Wally Herger (R-CA-2)
Wally Herger, Biography from House.gov
Biography of Congressman Wally Herger
Congressman Herger was born in Sutter County in 1945. He was raised on a cattle ranch in a small community called Rio Oso, located south of Yuba City/Marysville. Growing up, he worked on his family’s ranch, and was also involved in the family’s small business. He got his start in elected office as a member of the East Nicolaus School Board, serving there from [1976 to 1980]. He was elected to the California State Assembly in 1980, serving there until his election to the United States House of Representatives by the people of California’s Second Congressional District. In 2008, Herger was elected to his 12th term in Congress. He is married to Pamela, and they currently reside in Chico. They are the parents of nine children and have nine grandchildren.
Congressman Herger currently serves on the House Committee on Ways and Means, which has jurisdiction over tax policy, trade, Social Security, Medicare, and some federal “safety-net” programs. In the 111th Congress, he was appointed the Ranking Member of the Health Subcommittee, which oversees the Medicare program and provisions of the tax code pertaining to health care, as well as regulations affecting health insurance plans offered by large employers. Herger also serves on the Subcommittee on Trade, which has primary responsibility for reviewing market-opening free trade agreements between the U.S. and other nations.
As a member of the Ways and Means Committee, Herger’s primary legislative concerns include: (1) securing economic growth and encouraging innovation and entrepreneurship by reducing the tax burden on American families and small businesses; (2) making government run more efficiently by reducing federal regulatory burdens and spending; and (3) responsibly reforming entitlement programs to make them sustainable and ensure that they will still be around for future generations of Americans.
As the lead Republican on the Health Subcommittee, Congressman Herger has played a leading role in fighting the President Obama and Speaker Pelosi’s government takeover of health care. He believes that we need to reform through free market ideals that will increase transparency, competitiveness, and efficiency to make health care more affordable for all Americans. He strongly supports a system that keeps bureaucrats away from medical decisions and places the power in the hands of patients and their doctors. In the coming months he will be part of the fight to repeal and reform the government health care bill that was forced through Congress by a series of backroom deals, kickbacks, and gimmicks. In addition to his role in the debate over how best to reform our health care system, as the representative of the district with the highest share of Medicare-eligible individuals in California, Congressman Herger continues to work to protect senior citizens’ access to health care and to place the Medicare program on sound financial footing for the future.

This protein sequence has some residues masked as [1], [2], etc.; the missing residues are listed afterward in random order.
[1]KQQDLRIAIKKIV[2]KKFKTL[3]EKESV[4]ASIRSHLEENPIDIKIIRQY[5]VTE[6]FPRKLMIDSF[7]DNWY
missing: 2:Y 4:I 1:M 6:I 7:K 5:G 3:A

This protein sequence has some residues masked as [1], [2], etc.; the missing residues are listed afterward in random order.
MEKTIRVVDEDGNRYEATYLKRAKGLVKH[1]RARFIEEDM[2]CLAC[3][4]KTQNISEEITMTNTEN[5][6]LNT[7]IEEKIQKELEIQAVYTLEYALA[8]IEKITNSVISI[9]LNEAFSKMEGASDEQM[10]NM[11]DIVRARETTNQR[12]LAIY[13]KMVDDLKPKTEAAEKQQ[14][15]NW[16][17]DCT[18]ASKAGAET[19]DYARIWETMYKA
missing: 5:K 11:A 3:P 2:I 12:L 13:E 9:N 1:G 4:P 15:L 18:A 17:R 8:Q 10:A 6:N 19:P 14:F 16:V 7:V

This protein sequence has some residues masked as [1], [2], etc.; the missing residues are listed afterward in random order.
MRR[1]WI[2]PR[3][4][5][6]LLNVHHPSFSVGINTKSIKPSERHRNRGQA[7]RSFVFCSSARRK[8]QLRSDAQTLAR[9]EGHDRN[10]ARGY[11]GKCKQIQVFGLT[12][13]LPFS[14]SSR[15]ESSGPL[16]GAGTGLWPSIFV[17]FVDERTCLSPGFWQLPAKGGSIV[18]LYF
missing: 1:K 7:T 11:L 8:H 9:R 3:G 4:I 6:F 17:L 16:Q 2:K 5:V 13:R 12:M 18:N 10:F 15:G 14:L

During his tenure as chairman of Subcommittee on Human Resources, Congressman Herger played a leading role in the reauthorization and expansion of the landmark 1996 welfare reform law. The original 1996 welfare reform law focused on promoting work among welfare recipients, and has succeeded in reducing government dependence and lifting more than 1.4 million children out of poverty. The reauthorization measure — enacted in 2006 — strengthened the 1996 law to help even more parents on welfare go to work and further strengthen families. He has also been very active in efforts to improve the nation’s child protection system, including conducting oversight and introducing reform legislation to help move more at-risk kids into safe, stable, and loving families. As a member of the committee, Congressman Herger championed the “Criminal Welfare Prevention Act,” which was enacted as part of the 1996 welfare reform law. The provision was designed to help stop the payment of Supplemental Security Income (SSI) benefits to individuals incarcerated in state and local jails by providing law enforcement officials financial incentives to help catch offending inmates. It has since been expanded to cover other Social Security benefits. This new “prison bounty” system, along with ongoing efforts, is estimated to save taxpayers up to $500 million per year.